> NO!.. If you are going to engage the parking brake then it should be done
> before removing your foot from the regular brake. The procedure would be

to
> come to a stop, put in park (keeping foot on brake) and then engage the
> parking brake. The last thing that should be done is to remove foot from
> brake.
>
> Although not as important on a flat surface it is an excellent idea on any
> unlevel surface and a good practice to utilize at all times while parking.
> This reduces the stress on the parking pawl of the transmission. It is
> called a parking break for a reason.
>
>
>
> CaptainKrunch
>
>
>
> "Tim Evans" <time@megagate.com> wrote in message
> news:c9gqhh02f40@enews1.newsguy.com...
> > This is more a general automotive question, but I do own a Honda, so I
> > thought I'd try it here.
> >
> > Growing up, my father always told me to engage the parking brake on a

car
> > with an automatic transmission while the car was still in drive or

reverse
> > (or even neutral) before shifting into park (of course, the car should

be
> > stopped). This was somehow supposed to "reduce the strain" on the
> > transmission. So, is there really any good reason to do this?
> >
> >

>
>



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  #6 (permalink)  
Old 01 Jun 2004, 10:22 pm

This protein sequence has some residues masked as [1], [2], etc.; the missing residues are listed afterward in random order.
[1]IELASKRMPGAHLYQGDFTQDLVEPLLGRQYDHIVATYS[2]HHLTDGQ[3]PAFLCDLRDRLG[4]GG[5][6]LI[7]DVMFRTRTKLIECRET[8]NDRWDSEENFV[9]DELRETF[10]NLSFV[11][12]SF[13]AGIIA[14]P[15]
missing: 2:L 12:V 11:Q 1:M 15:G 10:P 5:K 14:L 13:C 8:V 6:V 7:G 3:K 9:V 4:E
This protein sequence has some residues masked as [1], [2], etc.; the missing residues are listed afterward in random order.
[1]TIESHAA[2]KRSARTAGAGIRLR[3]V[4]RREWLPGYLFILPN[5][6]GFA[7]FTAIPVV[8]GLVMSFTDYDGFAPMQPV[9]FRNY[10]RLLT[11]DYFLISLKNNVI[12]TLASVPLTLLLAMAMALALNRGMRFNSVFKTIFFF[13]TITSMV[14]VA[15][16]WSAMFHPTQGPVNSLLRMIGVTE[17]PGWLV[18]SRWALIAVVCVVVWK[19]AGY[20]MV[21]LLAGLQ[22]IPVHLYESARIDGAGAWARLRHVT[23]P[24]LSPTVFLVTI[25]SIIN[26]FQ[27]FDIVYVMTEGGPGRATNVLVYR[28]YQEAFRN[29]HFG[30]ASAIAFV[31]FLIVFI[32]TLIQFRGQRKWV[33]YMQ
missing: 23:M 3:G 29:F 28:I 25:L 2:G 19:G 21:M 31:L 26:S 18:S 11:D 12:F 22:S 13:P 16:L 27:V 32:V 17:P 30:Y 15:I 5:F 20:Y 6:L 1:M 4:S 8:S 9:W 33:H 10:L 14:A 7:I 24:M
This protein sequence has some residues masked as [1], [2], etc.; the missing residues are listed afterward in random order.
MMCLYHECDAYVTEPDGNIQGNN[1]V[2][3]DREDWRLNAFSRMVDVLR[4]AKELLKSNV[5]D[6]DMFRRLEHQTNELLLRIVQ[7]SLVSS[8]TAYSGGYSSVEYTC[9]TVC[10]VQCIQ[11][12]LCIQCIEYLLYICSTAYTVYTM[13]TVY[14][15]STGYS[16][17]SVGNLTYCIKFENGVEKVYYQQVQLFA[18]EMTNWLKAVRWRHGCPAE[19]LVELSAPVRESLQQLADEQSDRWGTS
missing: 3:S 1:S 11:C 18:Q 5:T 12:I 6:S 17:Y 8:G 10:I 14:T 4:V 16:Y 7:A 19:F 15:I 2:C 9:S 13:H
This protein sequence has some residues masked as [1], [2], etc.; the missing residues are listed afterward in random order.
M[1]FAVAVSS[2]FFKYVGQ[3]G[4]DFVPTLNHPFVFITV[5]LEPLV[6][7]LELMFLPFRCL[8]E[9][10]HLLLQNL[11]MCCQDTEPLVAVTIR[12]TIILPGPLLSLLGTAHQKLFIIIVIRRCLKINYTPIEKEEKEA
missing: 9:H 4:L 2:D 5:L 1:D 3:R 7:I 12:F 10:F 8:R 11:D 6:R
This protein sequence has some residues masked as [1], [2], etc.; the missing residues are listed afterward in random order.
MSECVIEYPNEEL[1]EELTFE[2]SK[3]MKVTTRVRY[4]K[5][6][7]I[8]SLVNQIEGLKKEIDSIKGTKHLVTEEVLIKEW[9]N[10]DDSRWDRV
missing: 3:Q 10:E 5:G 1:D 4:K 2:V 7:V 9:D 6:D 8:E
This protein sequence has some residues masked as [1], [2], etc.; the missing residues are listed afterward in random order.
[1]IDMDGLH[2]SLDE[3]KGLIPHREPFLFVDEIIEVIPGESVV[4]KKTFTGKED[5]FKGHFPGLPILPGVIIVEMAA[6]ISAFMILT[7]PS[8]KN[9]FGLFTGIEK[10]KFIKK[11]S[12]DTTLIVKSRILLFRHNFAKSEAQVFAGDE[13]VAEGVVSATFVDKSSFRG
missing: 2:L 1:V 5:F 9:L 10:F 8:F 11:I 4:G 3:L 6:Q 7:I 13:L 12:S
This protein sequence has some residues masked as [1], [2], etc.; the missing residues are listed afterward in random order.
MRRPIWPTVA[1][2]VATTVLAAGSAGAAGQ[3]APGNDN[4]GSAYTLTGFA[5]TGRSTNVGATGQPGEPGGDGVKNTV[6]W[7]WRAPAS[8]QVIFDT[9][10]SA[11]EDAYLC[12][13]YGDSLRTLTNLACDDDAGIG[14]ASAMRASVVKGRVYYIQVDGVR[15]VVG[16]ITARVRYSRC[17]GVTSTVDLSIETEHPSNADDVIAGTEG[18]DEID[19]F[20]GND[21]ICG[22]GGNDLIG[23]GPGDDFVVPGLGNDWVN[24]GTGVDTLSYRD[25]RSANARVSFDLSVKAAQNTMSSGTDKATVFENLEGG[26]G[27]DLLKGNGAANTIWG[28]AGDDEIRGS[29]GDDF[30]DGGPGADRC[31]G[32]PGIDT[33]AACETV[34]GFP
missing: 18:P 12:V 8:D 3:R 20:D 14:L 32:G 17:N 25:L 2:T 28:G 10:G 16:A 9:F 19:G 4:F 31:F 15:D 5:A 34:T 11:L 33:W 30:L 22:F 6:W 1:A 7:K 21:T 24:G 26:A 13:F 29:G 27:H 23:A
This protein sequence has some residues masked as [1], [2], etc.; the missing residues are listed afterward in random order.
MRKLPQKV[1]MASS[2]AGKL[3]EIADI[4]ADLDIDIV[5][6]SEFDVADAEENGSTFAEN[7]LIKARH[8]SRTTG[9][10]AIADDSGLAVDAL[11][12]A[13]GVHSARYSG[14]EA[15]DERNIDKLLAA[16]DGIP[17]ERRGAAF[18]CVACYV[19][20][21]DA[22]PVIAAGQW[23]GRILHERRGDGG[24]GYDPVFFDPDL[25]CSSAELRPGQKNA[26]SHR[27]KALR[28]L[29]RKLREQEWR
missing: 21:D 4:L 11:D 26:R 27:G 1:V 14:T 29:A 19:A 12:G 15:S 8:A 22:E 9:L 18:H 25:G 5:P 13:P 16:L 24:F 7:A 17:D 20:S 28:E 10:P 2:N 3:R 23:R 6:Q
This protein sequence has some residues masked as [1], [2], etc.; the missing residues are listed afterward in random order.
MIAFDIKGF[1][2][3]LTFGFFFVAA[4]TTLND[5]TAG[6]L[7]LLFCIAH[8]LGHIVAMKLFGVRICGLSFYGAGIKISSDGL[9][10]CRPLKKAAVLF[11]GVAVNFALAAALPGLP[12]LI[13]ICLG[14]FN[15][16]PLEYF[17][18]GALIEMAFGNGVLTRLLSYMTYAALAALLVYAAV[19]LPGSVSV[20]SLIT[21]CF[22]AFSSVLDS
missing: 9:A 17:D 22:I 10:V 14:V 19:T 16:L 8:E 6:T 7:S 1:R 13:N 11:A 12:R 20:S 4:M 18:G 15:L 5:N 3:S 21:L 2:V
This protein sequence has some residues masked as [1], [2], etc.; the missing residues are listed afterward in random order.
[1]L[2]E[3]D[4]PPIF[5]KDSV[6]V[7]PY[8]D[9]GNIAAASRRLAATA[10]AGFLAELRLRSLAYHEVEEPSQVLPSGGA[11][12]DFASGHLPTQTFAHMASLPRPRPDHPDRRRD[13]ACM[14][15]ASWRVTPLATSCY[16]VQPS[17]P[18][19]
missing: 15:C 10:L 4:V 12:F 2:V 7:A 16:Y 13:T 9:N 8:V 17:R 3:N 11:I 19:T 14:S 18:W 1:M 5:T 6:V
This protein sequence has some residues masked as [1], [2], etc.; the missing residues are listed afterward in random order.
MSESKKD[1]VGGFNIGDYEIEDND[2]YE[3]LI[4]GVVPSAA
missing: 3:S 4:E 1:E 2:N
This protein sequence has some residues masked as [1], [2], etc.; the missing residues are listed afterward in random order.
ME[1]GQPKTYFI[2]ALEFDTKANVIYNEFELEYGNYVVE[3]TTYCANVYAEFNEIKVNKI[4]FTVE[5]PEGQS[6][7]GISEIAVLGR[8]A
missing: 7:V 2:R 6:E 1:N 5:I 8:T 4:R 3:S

JXStern
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Posts: n/a
Default Re: engage parking brake before shifting to park?

On Tue, 01 Jun 2004 06:22:26 -0400, "Elmo P. Shagnasty"
<elmop@nastydesigns.com> wrote:
>Put the car into neutral, engage the parking brake, take your foot off
>the brake, and let the car settle into being held by the parking brake.


Somewhere in here, we expect the car will come to a full stop?

>
>THEN put it into park.
>
>The parking brake should be the primary method of holding the stress of
>the car. The transmission parking pawl should be only a backup to that.


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  #7 (permalink)  
Old 01 Jun 2004, 10:58 pm
Elmo P. Shagnasty
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Posts: n/a
Default Re: engage parking brake before shifting to park?

In article <duhqb0du59d2dp5o1c93trnmf8os9r2uu6@4ax.com>,
JXStern <JXSternChangeX2R@gte.net> wrote:

> >Put the car into neutral, engage the parking brake, take your foot off